A performance test for super funds will undermine performance, detrimentally impact on innovation and erode confidence in the system


The Federal Government announcement that it will subject super funds to an annual performance test and block underperformers from taking new members is draconian, overly simplistic and if implemented, will have potentially significant and negative impacts on investment outcomes for members, according to Matthew Griffith, Principal Consultant at JANA, Australia’s largest investment consultancy.

Matthew believes the move will reduce industry innovation, promote “index relative” mediocrity and reduce appetite for Trustee’s to “be different”. This includes previously successful approaches such as investments in nation building infrastructure and property, and supporting entrepreneurs who access capital through superannuation investments via public markets, private equity and debt.

He states that the Government approach is heavy-handed, interventionist and ignores that natural market forces and regulatory changes over the last 20 years have resulted in heightened competition, consolidation and pressure to maintain strong member outcomes – particularly since Stronger Super was introduced in 2013.

Whilst there are some positives in the Government’s superannuation budget announcements, the Government’s annual performance fee test is overly simplistic and undermines the evolution of recently developed regulatory initiatives which take a more holistic view of performance assessment: “The ink is barely dry on recent regulatory innovations that are focused on member outcomes, creating heightened uncertainty with respect to retirement policy stability for members and the industry.  Further, this proposed change will potentially drive the market towards an oligopoly structure made up of ‘index huggers’ and mean more mediocre results for members.”

There isn’t a problem here to fix

Whilst there is always room for improvement, I’d argue our system has, by global standards and in aggregate, produced strong long term net returns, provides access to a wide range of financial services, and provides members a reasonable retirement income. This is not a crisis.

This is not just JANA’s view, but is also a view shared by many other global researchers, consultants and practitioners who consider Australia’s retirement system to be amongst the best in the world in terms of long-term net investment outcomes, population coverage and projected retirement outcomes.

There are always improvements to be made, and JANA supports the budget’s other superannuation measures, including ensuring super accounts follow workers when they change jobs. However, there was already in place a range of tests and measures aimed at protecting members, and the performance test is overly simplistic with harsh consequences for failure.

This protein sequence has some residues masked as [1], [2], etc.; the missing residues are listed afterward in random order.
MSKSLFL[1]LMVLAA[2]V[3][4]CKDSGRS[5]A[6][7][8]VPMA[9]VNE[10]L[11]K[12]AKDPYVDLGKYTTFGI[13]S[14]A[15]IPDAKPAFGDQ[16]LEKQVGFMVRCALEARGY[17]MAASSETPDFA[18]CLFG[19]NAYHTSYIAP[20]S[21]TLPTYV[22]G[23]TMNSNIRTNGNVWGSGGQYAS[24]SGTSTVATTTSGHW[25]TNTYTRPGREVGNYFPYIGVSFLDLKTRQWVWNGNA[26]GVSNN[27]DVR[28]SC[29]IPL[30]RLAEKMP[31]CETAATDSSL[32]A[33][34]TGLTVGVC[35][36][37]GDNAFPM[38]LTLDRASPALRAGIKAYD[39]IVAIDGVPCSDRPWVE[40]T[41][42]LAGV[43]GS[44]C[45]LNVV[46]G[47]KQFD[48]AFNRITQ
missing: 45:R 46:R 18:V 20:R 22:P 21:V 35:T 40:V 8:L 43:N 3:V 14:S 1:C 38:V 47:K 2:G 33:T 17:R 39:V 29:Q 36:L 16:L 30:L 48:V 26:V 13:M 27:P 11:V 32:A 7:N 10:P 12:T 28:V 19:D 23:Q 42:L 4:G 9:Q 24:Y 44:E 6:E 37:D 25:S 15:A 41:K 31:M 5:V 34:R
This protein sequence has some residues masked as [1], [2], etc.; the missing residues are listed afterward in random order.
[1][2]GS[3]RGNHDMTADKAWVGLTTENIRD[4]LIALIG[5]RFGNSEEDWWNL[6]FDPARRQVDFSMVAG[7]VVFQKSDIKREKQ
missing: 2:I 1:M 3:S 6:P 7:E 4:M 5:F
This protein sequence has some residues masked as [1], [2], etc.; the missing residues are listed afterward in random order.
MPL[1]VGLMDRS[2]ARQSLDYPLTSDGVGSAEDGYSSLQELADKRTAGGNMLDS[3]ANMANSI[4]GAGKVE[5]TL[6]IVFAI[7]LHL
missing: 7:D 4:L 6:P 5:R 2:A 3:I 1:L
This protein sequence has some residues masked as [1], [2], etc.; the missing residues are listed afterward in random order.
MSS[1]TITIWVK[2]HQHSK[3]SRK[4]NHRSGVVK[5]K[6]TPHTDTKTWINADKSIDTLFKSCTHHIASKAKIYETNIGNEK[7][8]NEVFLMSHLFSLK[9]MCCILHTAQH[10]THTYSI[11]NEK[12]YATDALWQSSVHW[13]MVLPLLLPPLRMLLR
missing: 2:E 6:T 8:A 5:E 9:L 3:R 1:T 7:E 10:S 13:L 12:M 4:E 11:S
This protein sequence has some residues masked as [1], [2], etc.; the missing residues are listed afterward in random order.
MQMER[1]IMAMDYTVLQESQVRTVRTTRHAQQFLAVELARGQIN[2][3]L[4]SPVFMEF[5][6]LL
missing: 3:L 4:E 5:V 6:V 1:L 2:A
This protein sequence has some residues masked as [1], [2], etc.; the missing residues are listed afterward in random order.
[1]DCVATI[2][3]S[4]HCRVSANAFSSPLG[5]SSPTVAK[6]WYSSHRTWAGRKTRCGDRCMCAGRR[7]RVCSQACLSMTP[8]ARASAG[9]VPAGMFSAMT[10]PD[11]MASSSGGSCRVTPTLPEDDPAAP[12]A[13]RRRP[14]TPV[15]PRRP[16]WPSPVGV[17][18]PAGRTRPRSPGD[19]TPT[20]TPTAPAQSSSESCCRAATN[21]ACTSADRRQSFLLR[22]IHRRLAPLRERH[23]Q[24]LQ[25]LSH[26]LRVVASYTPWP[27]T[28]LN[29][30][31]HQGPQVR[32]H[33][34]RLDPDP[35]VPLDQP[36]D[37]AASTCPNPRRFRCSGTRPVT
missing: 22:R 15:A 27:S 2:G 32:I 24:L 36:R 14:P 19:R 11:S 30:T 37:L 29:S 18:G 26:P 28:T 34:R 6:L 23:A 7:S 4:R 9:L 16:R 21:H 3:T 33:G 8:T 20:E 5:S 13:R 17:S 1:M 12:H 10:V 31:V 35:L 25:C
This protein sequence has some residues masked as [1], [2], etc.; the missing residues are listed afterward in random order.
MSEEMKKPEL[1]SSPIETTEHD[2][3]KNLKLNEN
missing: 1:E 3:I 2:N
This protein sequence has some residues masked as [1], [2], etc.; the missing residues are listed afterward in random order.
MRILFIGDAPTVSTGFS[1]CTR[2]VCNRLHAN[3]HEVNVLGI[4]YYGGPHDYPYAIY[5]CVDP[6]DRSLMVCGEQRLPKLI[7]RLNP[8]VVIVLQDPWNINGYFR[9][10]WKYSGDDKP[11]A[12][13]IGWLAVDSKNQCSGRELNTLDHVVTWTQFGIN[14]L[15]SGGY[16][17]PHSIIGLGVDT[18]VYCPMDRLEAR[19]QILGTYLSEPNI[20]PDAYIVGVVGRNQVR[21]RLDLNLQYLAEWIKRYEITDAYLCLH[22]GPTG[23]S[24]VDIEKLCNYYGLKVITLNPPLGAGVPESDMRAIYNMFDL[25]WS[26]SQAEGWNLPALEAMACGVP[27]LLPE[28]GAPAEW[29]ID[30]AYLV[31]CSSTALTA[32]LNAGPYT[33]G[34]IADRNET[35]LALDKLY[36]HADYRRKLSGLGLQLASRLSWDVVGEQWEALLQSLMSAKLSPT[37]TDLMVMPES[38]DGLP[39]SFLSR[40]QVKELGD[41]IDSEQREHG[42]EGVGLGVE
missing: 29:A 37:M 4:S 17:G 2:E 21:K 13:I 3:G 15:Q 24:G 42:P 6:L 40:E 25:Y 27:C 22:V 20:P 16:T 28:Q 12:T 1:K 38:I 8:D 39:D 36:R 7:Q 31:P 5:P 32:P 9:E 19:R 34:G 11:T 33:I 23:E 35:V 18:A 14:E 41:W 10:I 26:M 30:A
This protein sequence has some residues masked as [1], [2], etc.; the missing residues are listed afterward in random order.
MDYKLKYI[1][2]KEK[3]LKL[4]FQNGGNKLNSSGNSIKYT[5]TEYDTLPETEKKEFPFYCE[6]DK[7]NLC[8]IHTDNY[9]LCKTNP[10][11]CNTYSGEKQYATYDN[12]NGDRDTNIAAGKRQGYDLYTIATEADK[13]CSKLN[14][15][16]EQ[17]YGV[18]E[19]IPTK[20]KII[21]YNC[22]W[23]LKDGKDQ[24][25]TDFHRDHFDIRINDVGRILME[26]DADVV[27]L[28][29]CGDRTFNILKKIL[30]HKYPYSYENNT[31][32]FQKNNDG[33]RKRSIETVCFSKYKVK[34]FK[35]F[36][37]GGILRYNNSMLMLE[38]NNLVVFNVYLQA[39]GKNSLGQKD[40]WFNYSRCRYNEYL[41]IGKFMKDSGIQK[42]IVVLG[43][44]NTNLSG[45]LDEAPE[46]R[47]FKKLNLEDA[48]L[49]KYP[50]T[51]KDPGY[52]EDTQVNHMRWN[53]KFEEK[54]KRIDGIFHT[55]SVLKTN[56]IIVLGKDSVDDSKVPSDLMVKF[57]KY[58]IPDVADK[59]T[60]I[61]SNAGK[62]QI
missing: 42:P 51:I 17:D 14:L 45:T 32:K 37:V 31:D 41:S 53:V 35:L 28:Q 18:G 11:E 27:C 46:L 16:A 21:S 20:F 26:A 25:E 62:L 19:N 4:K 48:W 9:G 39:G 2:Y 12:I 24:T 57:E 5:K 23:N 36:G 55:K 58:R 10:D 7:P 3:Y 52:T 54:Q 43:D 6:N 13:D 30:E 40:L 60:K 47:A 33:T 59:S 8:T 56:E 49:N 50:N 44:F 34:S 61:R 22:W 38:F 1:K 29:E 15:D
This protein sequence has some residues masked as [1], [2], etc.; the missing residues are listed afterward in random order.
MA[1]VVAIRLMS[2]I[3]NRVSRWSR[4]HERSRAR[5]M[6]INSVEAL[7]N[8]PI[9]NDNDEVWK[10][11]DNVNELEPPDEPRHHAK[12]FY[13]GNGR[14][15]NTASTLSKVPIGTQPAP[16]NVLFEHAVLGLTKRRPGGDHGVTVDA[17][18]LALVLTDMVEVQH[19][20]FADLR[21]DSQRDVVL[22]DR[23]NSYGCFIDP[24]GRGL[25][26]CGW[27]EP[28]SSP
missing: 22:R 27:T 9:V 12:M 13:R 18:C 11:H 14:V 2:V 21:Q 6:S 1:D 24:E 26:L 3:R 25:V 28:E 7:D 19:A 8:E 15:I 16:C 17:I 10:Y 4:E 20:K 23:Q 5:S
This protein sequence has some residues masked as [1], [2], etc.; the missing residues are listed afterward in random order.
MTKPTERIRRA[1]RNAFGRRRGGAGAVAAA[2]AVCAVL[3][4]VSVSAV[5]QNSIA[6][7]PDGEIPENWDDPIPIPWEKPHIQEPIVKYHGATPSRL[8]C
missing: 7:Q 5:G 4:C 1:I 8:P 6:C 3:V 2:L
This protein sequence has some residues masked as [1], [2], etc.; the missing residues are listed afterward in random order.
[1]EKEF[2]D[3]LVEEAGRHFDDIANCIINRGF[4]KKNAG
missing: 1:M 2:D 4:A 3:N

The problems with the annual performance test

The new regime assesses Funds on only one criteria. In reality, the best Fund for any member is a combination of risk alignment, performance objectives, investment approach, appropriate insurance, and service levels including advice.

Index relative approaches (which is what the government appears focused on) in our experience inevitably results in only one thing: index relatively mediocrity. This is not in members’ best interests.

We all want a high-performing industry, but the ink has barely dried on recent regulatory innovation, and this includes a wider range of measures more appropriate for a holistic measure of fund performance (given funds are a bundle of products and services, not just investments). We’d prefer more focus on enhancing and developing existing regulatory approaches.

We’re all for continued evolution of the system for better member outcomes, but continued tinkering with the rules undermines confidence in the system and provides significant challenges for mum and dad retirees attempting to plan for their retirement over long horizons.

And the potential implications are:

  • We fear that the drive to be within 0.50% of an index benchmark will result in an “averageness” mindset that might blunt enthusiasm for adopting points of difference which may be truly beneficial to members over the longer term.
  • More extreme progression towards industry consolidation.

By Matthew Griffith, Principal Consultant

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